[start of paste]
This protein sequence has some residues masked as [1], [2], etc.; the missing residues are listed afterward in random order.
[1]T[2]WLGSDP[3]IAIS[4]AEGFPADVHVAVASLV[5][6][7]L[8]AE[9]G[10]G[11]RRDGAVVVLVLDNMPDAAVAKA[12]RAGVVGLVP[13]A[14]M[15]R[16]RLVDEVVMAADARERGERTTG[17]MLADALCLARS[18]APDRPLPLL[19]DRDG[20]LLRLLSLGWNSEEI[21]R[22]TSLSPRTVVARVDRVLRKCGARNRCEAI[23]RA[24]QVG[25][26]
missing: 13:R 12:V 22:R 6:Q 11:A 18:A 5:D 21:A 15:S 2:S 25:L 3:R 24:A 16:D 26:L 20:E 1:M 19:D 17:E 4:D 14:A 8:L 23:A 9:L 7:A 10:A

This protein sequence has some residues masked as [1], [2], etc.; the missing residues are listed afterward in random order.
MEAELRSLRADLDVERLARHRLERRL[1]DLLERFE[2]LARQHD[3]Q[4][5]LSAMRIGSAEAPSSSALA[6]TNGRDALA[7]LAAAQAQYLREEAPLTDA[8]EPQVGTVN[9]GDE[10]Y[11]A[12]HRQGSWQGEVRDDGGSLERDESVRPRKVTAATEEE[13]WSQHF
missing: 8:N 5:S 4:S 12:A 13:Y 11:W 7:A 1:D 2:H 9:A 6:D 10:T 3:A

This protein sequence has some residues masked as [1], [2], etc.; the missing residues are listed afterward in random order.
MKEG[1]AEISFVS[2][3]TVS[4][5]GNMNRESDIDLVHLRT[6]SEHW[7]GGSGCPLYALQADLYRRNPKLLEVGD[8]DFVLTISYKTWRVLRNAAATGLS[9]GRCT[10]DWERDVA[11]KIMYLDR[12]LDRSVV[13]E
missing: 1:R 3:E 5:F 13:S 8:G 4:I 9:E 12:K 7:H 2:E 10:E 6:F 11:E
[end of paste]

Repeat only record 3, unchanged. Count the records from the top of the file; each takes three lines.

This protein sequence has some residues masked as [1], [2], etc.; the missing residues are listed afterward in random order.
MKEG[1]AEISFVS[2][3]TVS[4][5]GNMNRESDIDLVHLRT[6]SEHW[7]GGSGCPLYALQADLYRRNPKLLEVGD[8]DFVLTISYKTWRVLRNAAATGLS[9]GRCT[10]DWERDVA[11]KIMYLDR[12]LDRSVV[13]E
missing: 1:R 3:E 5:F 13:S 8:G 4:I 9:E 12:K 7:H 2:E 10:E 6:F 11:E